I said "extract gifts from family" and it was intended to be tongue-in-cheek.  I doubt you're calling anyone up telling them you expect to see the gifts by Friday.  My apologies.  You do expect your children will receive these gifts, and there is nothing wrong with that.  This is the whole point of this tradition.  I think you need to focus on your kids working through the disappointment of not receiving anything if you can't talk to her about forgetting or making these promises and not following through.  If she can't follow through with this tradition, I don't see the point of trying to continue it.  The whole thing is about giving baskets to the kids and half of them aren't getting anything.  A&U clearly have problems following through, and I don't know what the reason is, but I would want to drop it at this point.  It's not working.  You and your children are just left disappointed.   If she is insistent, I like "shortstuff's" idea a lot, and just hold off giving out your baskets until all the kids can do it together. 

peaches

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Re: The forgotten Easter Baskets
« Reply #19 on: May 03, 2014, 10:44:24 PM »
I really don't see how I'm trying to extract gifts from family when I'm not the one who is insisting upon exchanging in the first place.  I haven't been asking them about the baskets.  And this is not the first time they have done this.  They insist,  and then they are the ones who don't follow through.

Time to drop out of this so-called exchange.

Next year, when the topic comes up, politely decline to participate. "Our kids get so much at Easter, they really don't need more. We won't be doing an exchange this year."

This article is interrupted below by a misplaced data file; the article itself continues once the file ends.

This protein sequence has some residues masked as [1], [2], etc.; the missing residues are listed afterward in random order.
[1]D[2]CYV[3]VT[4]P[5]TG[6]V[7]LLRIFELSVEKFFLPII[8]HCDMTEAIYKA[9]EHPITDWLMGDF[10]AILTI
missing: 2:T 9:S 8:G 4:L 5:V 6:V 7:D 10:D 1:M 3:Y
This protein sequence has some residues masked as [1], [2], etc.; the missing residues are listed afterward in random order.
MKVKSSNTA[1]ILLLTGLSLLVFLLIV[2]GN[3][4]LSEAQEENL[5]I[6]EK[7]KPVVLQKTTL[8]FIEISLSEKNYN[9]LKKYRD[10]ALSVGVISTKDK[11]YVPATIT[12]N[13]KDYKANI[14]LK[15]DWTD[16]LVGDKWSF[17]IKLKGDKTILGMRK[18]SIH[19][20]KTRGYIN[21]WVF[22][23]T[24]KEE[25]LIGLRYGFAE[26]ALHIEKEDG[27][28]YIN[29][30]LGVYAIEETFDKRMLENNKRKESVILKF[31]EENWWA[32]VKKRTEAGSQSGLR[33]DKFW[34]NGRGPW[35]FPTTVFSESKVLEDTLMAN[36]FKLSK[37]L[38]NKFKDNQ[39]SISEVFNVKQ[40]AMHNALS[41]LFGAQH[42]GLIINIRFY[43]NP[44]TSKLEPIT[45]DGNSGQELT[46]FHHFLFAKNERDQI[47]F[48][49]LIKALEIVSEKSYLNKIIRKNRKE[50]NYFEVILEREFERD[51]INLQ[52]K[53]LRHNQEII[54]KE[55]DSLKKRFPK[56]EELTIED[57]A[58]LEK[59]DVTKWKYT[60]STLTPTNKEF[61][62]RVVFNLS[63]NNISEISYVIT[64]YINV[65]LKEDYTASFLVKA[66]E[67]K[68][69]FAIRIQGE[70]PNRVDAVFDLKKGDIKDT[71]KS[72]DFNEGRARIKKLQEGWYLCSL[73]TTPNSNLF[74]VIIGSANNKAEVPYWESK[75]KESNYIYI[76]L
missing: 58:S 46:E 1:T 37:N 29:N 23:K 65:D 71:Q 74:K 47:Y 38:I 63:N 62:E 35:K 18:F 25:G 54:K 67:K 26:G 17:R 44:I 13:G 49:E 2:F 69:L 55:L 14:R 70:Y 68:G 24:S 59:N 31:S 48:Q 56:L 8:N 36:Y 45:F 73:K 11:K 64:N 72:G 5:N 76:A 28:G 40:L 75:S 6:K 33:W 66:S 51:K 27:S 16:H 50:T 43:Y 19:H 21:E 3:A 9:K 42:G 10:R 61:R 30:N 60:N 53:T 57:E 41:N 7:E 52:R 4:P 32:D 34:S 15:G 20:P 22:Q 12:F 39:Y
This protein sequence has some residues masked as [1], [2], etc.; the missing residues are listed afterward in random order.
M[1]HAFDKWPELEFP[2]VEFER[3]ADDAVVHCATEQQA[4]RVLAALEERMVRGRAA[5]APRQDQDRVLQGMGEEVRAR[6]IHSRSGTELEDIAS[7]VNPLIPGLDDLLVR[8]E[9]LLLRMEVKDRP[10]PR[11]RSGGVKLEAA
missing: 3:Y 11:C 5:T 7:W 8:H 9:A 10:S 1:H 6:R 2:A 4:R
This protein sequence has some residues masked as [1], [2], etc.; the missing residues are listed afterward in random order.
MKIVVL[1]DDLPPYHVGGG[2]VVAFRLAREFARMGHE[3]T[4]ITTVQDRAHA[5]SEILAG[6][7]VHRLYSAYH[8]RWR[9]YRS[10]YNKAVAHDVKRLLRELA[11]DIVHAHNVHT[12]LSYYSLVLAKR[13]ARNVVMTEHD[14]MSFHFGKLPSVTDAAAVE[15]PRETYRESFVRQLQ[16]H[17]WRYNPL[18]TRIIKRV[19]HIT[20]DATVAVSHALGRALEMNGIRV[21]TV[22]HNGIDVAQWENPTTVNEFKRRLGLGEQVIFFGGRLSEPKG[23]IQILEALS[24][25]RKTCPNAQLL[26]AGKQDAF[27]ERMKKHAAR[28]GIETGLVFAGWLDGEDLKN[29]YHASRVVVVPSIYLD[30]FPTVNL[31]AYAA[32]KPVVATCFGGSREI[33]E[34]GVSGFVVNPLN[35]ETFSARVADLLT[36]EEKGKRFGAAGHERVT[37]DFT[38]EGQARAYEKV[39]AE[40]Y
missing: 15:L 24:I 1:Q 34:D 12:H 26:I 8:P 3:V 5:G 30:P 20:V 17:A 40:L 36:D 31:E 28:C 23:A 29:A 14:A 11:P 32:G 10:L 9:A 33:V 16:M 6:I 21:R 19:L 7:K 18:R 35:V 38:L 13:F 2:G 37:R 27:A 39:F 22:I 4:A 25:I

If you get push-back, stick to your guns.
« Last Edit: May 03, 2014, 10:53:32 PM by peaches »

TootsNYC

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Re: The forgotten Easter Baskets
« Reply #20 on: May 03, 2014, 11:01:12 PM »
I really don't see how I'm trying to extract gifts from family when I'm not the one who is insisting upon exchanging in the first place.  I haven't been asking them about the baskets.  And this is not the first time they have done this.  They insist,  and then they are the ones who don't follow through.

The next time they mention exchanging any kind of gift, do whatever is necessary to politely decline. If they continue to bring it up, unload a 55-gallon drum of bean dip on them and leave as soon as possible.

I agree. And also, I think absolutely you should never hand over any gifts until there is a true exchange. Just leave the niece and nephew's Easter baskets in the closet until whenever.

Or call up and say, "We'll come over and exchange Easter baskets tomorrow if you like--I'd like to get them out of my closet. Do you have the ones for my kids, or will you have them by tomorrow?"

Because yeah, it's a big bummer to have an uneven exchange, especially when your kids are right there.

You can also absolutely call up and say, "I noticed you weren't able to give my kids an Easter basket this year. Let's stop doing it. It seems like it's too difficult for you, so let's just drop the whole thing. And anyway, uneven is no fun for anybody."

LeveeWoman

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Re: The forgotten Easter Baskets
« Reply #21 on: May 04, 2014, 12:55:33 AM »
I really don't see how I'm trying to extract gifts from family when I'm not the one who is insisting upon exchanging in the first place.  I haven't been asking them about the baskets.  And this is not the first time they have done this.  They insist,  and then they are the ones who don't follow through.